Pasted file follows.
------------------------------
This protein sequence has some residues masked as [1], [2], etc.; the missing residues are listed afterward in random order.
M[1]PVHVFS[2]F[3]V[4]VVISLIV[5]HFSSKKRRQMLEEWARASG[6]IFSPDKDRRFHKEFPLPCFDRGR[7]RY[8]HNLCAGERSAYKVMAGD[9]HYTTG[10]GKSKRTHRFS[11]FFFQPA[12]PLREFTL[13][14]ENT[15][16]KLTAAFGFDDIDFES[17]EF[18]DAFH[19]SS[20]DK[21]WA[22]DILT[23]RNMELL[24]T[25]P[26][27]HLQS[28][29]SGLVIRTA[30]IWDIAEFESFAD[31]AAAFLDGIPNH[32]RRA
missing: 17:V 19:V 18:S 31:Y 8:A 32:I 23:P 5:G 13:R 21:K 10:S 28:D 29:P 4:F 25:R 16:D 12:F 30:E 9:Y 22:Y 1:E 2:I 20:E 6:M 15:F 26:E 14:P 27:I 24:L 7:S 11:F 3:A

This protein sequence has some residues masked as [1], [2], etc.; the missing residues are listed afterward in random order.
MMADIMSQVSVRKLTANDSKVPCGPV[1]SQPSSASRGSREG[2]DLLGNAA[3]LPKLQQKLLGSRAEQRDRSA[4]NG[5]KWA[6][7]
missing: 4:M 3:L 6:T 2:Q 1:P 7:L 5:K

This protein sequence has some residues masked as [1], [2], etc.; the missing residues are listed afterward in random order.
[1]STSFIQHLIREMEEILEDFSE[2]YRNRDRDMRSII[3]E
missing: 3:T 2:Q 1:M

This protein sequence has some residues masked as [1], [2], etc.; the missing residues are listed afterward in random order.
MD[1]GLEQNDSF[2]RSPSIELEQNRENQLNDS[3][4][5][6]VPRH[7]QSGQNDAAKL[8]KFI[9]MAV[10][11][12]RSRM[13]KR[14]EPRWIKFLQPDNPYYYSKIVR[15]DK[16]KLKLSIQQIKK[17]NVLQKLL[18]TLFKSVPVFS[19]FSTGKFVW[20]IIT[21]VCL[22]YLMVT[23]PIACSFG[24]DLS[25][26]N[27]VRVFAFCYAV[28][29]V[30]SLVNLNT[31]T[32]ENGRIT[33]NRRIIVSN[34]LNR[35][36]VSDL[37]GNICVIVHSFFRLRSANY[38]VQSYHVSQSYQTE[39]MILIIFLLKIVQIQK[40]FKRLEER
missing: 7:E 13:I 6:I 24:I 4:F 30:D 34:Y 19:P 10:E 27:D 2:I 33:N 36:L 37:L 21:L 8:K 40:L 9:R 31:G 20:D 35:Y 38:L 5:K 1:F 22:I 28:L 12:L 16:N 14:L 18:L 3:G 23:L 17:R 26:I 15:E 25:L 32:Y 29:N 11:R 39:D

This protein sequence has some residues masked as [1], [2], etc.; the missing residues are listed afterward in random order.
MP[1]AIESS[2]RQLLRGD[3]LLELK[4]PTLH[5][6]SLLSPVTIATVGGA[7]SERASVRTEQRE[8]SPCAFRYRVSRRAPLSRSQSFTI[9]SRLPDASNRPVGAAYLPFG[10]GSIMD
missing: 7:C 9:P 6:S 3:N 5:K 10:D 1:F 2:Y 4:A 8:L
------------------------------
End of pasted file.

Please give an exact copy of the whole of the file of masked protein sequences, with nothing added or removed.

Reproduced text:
This protein sequence has some residues masked as [1], [2], etc.; the missing residues are listed afterward in random order.
M[1]PVHVFS[2]F[3]V[4]VVISLIV[5]HFSSKKRRQMLEEWARASG[6]IFSPDKDRRFHKEFPLPCFDRGR[7]RY[8]HNLCAGERSAYKVMAGD[9]HYTTG[10]GKSKRTHRFS[11]FFFQPA[12]PLREFTL[13][14]ENT[15][16]KLTAAFGFDDIDFES[17]EF[18]DAFH[19]SS[20]DK[21]WA[22]DILT[23]RNMELL[24]T[25]P[26][27]HLQS[28][29]SGLVIRTA[30]IWDIAEFESFAD[31]AAAFLDGIPNH[32]RRA
missing: 17:V 19:V 18:S 31:Y 8:A 32:I 23:P 5:G 13:R 21:K 10:S 28:D 29:P 4:F 25:R 16:D 12:F 30:E 9:Y 22:Y 1:E 2:I 20:E 6:M 15:F 26:E 14:P 27:I 24:L 7:S 11:F 3:A

This protein sequence has some residues masked as [1], [2], etc.; the missing residues are listed afterward in random order.
MMADIMSQVSVRKLTANDSKVPCGPV[1]SQPSSASRGSREG[2]DLLGNAA[3]LPKLQQKLLGSRAEQRDRSA[4]NG[5]KWA[6][7]
missing: 4:M 3:L 6:T 2:Q 1:P 7:L 5:K

This protein sequence has some residues masked as [1], [2], etc.; the missing residues are listed afterward in random order.
[1]STSFIQHLIREMEEILEDFSE[2]YRNRDRDMRSII[3]E
missing: 3:T 2:Q 1:M

This protein sequence has some residues masked as [1], [2], etc.; the missing residues are listed afterward in random order.
MD[1]GLEQNDSF[2]RSPSIELEQNRENQLNDS[3][4][5][6]VPRH[7]QSGQNDAAKL[8]KFI[9]MAV[10][11][12]RSRM[13]KR[14]EPRWIKFLQPDNPYYYSKIVR[15]DK[16]KLKLSIQQIKK[17]NVLQKLL[18]TLFKSVPVFS[19]FSTGKFVW[20]IIT[21]VCL[22]YLMVT[23]PIACSFG[24]DLS[25][26]N[27]VRVFAFCYAV[28][29]V[30]SLVNLNT[31]T[32]ENGRIT[33]NRRIIVSN[34]LNR[35][36]VSDL[37]GNICVIVHSFFRLRSANY[38]VQSYHVSQSYQTE[39]MILIIFLLKIVQIQK[40]FKRLEER
missing: 7:E 13:I 6:I 24:I 4:F 30:D 34:Y 19:P 10:E 27:D 2:I 33:N 36:L 37:L 21:L 8:K 40:L 9:R 31:G 20:D 35:Y 38:L 5:K 1:F 22:I 28:L 12:L 16:N 14:L 18:L 3:G 23:L 17:R 26:I 15:E 25:L 32:Y 29:N 11:R 39:D

This protein sequence has some residues masked as [1], [2], etc.; the missing residues are listed afterward in random order.
MP[1]AIESS[2]RQLLRGD[3]LLELK[4]PTLH[5][6]SLLSPVTIATVGGA[7]SERASVRTEQRE[8]SPCAFRYRVSRRAPLSRSQSFTI[9]SRLPDASNRPVGAAYLPFG[10]GSIMD
missing: 7:C 9:P 6:S 3:N 5:K 10:D 1:F 2:Y 4:A 8:L